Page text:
If you could be a super-hero for one year, would you?
Marvel's Civil War storyline has been accused of a lot of things. The continuity was confusing, characters appeared in seven different places at the same time, Sally Floyd was introduced, and to of course hear Steve tell it, every Marvel character is now complicit with the murder of Steve "Captain America" Rogers and any issue in which a certain character doesn't go over to Tony Stark's Helecarrier and punch him in the head is a travesty for the company. Not my words, mind you, but I say simply that Marvel seemed to drop the ball on what should have been a universe-changing event. Only two major changes have taken place: Almost all the heroes in the US are under the watchful eye of S.H.I.E.L.D. and only a few major players remain at large, BUT that will probably change before the end of next year; Also, Captain America was killed, BUT we'll see how long that lasts. Marvel's flip-flopped before, and there's really not any reason to think these major changes are actually that for the long run.
However, often overlooked are the many successes that came about after the dust settled. Avengers: The Initiative is starting off as a great series, the New Warriors story is extremely good, Mighty Avengers and New Avengers have both been solid titles, Ms. Marvel has been fantastic since the Civil War, and Immortal Iron Fist has been just wonderful. But no post-Civil War title has been more original and as interesting as The Order.
Of the 50-States Initiative that Tony Stark (Steve's nemesis) had started, California's program was the most unique. Instead of using established heroes, drug up from the bottomless annals of the Marvel Universe, they decide to draft volunteers. Civilian volunteers. People who want to be more than they are, do more than they can. And so these people are trained to be the best they can be, are given nanite injections that artificially create superpowers that last one year, and are tasked with protecting the state of California from anything that would threaten it.
And what a litany of threats California has. When the Order isn't defending the San Gabriel mountains from the flames of the Infernal Man, preventing a sleeper Russian nuclear team from accidentally blowing up the California seaboard, or protecting the shoppers on Rodeo Drive from a swarm of Zobos (think Zombie-Hobo hybrid), they're facing internal disputes (like the ones between speedster James "Calamity" Wa and psychokinetic Mulholland Black), political pressure (the California Historical Society wants them kicked out of the building they own because it's a historical landmark) and the ever-mysterious "M.A.N. from S.H.A.D.O.W." who would seem to like nothing more than to see the Order fail.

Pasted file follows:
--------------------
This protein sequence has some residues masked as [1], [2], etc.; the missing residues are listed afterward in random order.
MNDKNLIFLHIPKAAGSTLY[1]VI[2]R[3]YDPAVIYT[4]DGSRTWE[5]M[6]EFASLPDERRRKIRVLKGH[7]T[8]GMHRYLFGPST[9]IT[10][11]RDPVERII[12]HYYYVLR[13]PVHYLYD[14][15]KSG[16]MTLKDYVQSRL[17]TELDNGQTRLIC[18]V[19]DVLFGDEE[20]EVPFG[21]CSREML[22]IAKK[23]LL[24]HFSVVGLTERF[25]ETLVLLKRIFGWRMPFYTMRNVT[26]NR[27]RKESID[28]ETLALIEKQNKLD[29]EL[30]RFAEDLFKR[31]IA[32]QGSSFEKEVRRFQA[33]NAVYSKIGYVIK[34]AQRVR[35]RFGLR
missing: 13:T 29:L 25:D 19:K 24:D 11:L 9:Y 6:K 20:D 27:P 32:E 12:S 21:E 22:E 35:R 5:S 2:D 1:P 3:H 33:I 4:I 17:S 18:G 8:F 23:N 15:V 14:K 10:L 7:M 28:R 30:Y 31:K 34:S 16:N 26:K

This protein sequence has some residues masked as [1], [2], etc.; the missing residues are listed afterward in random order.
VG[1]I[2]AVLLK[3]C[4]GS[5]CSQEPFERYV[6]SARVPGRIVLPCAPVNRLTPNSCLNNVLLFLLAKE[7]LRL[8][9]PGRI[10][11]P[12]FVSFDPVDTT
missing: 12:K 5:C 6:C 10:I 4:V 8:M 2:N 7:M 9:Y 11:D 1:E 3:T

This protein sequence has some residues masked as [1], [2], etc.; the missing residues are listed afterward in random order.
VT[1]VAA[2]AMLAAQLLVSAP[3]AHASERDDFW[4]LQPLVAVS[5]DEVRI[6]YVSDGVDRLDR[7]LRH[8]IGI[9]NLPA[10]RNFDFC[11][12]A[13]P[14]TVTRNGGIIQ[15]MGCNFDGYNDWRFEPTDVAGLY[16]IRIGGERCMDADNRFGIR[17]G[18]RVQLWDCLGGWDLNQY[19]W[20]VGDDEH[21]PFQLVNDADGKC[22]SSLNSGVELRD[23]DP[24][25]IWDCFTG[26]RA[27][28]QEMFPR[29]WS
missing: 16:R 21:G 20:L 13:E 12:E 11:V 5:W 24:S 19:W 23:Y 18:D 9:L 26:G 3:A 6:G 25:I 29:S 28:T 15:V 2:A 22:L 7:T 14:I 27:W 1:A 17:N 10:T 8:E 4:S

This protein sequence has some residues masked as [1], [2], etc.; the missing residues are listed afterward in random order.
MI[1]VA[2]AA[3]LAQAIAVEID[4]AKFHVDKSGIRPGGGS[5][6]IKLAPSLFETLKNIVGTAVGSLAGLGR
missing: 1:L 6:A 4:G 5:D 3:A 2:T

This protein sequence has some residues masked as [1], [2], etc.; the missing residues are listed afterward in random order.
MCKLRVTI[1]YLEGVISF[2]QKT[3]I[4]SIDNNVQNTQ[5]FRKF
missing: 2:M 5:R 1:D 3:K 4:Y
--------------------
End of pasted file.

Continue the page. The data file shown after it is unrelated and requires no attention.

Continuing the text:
We enter issue 4 of this series written by Matt Fraction (Punisher War Journal, Immortal Iron Fist) and drawn by Barry Kitson (Legion of Super Heroes) with the the re-emergence of Zobo hordes once again attacking downtown Los Angeles. Even worse, there appear to be exactly twice as many of the loathsome bastards as when the Order faced them in the third issue. Then, to add insult to injury, the team is undermanned, with Calamity getting the day off (and off-grid) and Mulholland being placed on a special assignment to determine how and why a former Order operative was found dead less than 6 hours after being fired. It isn't long before S.H.I.E.L.D. sends backup, but big question still unanswered is who created these things, and why.
One of the best parts about the series so far is the attention to character development. Each issue starts with the "interview", the one these volunteers took before being accepted into the program. We learn a bit about their history, and get an insight into how they came to volunteer for the program. In this issue, we look at Magdalene "Veda" Marie, daughter of a German father and a Mexican mother, who at a young age decided she wanted to focus on tae kwon do and help orphans. Then she grew up, won tournaments, got noticed for modeling, transitioned to actress (one that could do her own stunts, no less), and used the money she gained to help orphans. Now she has the power to create golems from the earth and control them in battle. Quite a career so far.
While I question the need to artificially create superheroes for the state of California with the current super powered population exceeding that of several small cities (and why wouldn't any of them volunteer for California anyway?) it's only a slight nitpick. I unabashedly love The Order and how the series has progressed so far. Fraction is a fantastic writer, one that truly understands pacing, suspense, action, and the human condition. He plunges you right into this drama of normal people becoming something greater than themselves. Kitson's artwork is not always consistent, sometimes it seems like he spent more time on some panels than others, but is mostly very good, and his style compliments the story being told perfectly.
I can't stress this enough: The Order is a superlative series, and you should be reading this book if you love superhero comics, period. If you haven't yet, pick up the first four issues at your local comic shop, and ogle at what probably comes closest to perfection this side of the Marvel/DC threshold.